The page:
Svalbard is an incredibly beautiful, and isolated place. The mountains are amazing, and without any trees, you can see very far. The vegetation here is low growing and sparce, but the small flowers in the summer give so much colour to the otherwise greyish landscape. It teaches you to pay attention to the small changes. Talking about colours, the autumn colours here are amazing, and they turn whole valleys into a yellow and red colour. There is a word for this in Finnish, ruska, which describes this amazing autumnal event. Of course, the summer here is very short, and both the flowering and the ruska period is there for short, but very appreciated by both locals and tourists.

The wildlife on Svalbard is very different from anywhere I have ever been. During my fieldwork last summer, I was often surrounded by curious young wild reindeer, or Arctic skua`s coming to see if I was threatening their territory. I haven`t yet seen a polar bear, but there was a week in the autumn when I wasn't allowed to go out on fieldwork because there was a polar bear mom and her cub in the area around our research plots.

It was a big change to move to a small, isolated town from a capital city, but I have liked it very much. In a small town the pace of life is slower, since everything is so close, and the things you can do is limited. You can also make new friends more easily, because you run into the same people everywhere, and there is a lot of activities going on. I really can`t see myself living in a big town after living here.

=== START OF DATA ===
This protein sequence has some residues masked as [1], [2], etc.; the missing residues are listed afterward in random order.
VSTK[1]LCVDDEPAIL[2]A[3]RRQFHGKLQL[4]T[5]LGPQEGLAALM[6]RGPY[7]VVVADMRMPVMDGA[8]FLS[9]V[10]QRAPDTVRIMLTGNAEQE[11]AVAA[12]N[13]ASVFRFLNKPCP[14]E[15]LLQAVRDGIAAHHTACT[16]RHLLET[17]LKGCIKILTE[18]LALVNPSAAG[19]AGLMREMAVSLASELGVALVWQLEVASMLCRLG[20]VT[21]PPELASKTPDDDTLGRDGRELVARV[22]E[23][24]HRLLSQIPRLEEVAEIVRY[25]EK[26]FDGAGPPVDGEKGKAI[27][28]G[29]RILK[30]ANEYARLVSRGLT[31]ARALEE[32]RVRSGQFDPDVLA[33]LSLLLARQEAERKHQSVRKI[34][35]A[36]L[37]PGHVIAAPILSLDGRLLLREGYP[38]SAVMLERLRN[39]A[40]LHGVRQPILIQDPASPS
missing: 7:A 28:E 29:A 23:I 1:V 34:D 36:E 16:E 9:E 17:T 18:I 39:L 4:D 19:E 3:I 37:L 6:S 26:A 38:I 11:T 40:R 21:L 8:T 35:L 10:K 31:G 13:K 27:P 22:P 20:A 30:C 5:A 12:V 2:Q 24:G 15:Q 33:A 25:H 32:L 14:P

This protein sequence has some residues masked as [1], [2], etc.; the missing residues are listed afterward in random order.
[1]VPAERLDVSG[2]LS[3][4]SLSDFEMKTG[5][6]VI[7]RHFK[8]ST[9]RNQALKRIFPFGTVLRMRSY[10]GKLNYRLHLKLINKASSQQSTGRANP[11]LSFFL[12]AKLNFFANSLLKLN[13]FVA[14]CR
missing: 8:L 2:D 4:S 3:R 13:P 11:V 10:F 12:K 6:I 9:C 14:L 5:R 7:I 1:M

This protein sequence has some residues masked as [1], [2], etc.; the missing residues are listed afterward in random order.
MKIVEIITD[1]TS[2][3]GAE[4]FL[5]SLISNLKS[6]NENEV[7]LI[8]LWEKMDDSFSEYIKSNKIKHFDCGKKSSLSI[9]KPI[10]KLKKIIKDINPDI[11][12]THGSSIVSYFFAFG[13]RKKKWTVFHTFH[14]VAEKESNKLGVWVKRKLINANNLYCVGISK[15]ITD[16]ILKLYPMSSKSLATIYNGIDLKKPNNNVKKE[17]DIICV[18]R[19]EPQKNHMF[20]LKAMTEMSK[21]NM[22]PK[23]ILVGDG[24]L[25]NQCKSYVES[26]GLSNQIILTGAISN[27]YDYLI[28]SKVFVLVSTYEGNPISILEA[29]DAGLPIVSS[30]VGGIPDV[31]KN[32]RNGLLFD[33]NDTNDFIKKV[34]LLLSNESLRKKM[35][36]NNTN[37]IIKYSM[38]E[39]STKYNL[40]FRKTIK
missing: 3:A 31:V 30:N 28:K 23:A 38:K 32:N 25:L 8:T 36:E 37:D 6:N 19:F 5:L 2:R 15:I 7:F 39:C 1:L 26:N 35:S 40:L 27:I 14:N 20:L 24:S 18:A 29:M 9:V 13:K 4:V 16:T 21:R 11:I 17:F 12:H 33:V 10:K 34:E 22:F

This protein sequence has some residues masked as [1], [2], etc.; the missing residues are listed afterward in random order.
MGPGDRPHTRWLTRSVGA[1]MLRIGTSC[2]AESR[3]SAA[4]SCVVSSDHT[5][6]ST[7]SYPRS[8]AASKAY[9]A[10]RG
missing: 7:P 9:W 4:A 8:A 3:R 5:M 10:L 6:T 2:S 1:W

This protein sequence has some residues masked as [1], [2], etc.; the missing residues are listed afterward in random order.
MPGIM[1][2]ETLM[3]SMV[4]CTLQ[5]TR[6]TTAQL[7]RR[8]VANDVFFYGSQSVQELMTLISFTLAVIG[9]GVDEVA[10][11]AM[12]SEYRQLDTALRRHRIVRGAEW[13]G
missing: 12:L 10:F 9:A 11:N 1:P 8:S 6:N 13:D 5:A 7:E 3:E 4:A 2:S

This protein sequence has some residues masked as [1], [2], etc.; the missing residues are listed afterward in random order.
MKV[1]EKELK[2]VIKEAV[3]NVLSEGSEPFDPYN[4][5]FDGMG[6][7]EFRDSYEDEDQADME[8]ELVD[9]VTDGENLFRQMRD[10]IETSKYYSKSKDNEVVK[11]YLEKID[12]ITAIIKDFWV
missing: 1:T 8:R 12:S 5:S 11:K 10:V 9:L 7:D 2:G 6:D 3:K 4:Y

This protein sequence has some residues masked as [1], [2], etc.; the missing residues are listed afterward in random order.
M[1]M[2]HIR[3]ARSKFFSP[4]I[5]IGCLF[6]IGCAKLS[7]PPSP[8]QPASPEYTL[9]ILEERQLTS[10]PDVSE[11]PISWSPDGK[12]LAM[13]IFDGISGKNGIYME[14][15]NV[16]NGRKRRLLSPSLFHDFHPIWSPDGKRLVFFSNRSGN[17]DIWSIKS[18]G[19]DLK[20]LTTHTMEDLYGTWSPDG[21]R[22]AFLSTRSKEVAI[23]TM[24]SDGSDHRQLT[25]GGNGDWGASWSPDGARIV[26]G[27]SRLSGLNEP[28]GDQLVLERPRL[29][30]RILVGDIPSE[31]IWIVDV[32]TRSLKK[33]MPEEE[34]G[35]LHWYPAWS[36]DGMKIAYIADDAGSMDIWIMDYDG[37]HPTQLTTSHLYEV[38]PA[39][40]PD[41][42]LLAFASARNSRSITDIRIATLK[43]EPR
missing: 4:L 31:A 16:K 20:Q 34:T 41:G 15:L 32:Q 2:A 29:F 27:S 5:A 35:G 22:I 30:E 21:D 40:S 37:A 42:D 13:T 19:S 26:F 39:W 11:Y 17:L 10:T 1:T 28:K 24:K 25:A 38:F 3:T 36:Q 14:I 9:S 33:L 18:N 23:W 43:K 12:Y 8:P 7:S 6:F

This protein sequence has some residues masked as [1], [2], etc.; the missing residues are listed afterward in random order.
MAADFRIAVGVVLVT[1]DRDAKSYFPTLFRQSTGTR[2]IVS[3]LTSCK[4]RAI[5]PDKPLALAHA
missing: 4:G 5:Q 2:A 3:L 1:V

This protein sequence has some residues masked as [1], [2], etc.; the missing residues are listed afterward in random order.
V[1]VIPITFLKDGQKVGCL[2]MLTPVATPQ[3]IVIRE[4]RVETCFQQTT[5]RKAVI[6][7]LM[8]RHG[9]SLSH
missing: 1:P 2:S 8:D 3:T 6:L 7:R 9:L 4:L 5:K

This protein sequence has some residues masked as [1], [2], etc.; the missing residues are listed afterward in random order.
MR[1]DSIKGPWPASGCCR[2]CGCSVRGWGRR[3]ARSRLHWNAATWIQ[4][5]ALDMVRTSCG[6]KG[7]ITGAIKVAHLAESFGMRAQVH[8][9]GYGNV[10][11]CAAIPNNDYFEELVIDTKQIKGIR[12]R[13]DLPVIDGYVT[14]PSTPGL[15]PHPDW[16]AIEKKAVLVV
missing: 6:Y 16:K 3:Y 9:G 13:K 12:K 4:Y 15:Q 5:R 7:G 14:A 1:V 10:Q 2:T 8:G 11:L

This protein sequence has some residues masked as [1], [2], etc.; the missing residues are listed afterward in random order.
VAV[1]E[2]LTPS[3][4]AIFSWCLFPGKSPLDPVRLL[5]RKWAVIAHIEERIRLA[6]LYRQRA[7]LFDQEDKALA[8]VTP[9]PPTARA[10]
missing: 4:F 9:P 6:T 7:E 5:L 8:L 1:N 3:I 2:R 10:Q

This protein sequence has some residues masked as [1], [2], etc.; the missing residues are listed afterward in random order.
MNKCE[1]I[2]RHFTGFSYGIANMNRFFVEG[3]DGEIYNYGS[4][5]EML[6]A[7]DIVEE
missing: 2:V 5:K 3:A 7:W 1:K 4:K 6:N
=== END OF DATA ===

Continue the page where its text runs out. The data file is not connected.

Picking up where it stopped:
I had a very quick move up to Svalbard, in only one month I gave up my apartment and the two jobs that I was working by the time and moved up. I had never been on Svalbard before moving up, which for many people was weird because most people that move up here have at least visited before. After the move, I quickly read up on the planned project and as soon as the snow melted, I started setting it up. The research plots had been chosen the year before, which helped a lot with the process of getting started. Open top chambers for simulation of warming and exclosures to keep the geese out were built. We simulated goose grubbing and installed temperature and soil moisture loggers in the plots. We did vegetation recording in the lower right corner of all plots, just to get an overview of what species we have, and when senescence hit, I collected a lot of leaves for my litter bag study. The leaves were put into mesh bags and dug down in the ground together with PRS plant root simulator probes. The first batch of litter bags will be taken up in the beginning of this summer, which is very exciting!

The time here has passed quickly, I cannot believe that I have been here a year soon, and that one third of my PhD has passed. It has been busy setting up the experiment, and I am so happy to now finally have time to start blogging and telling you more about my work and life here on Svalbard.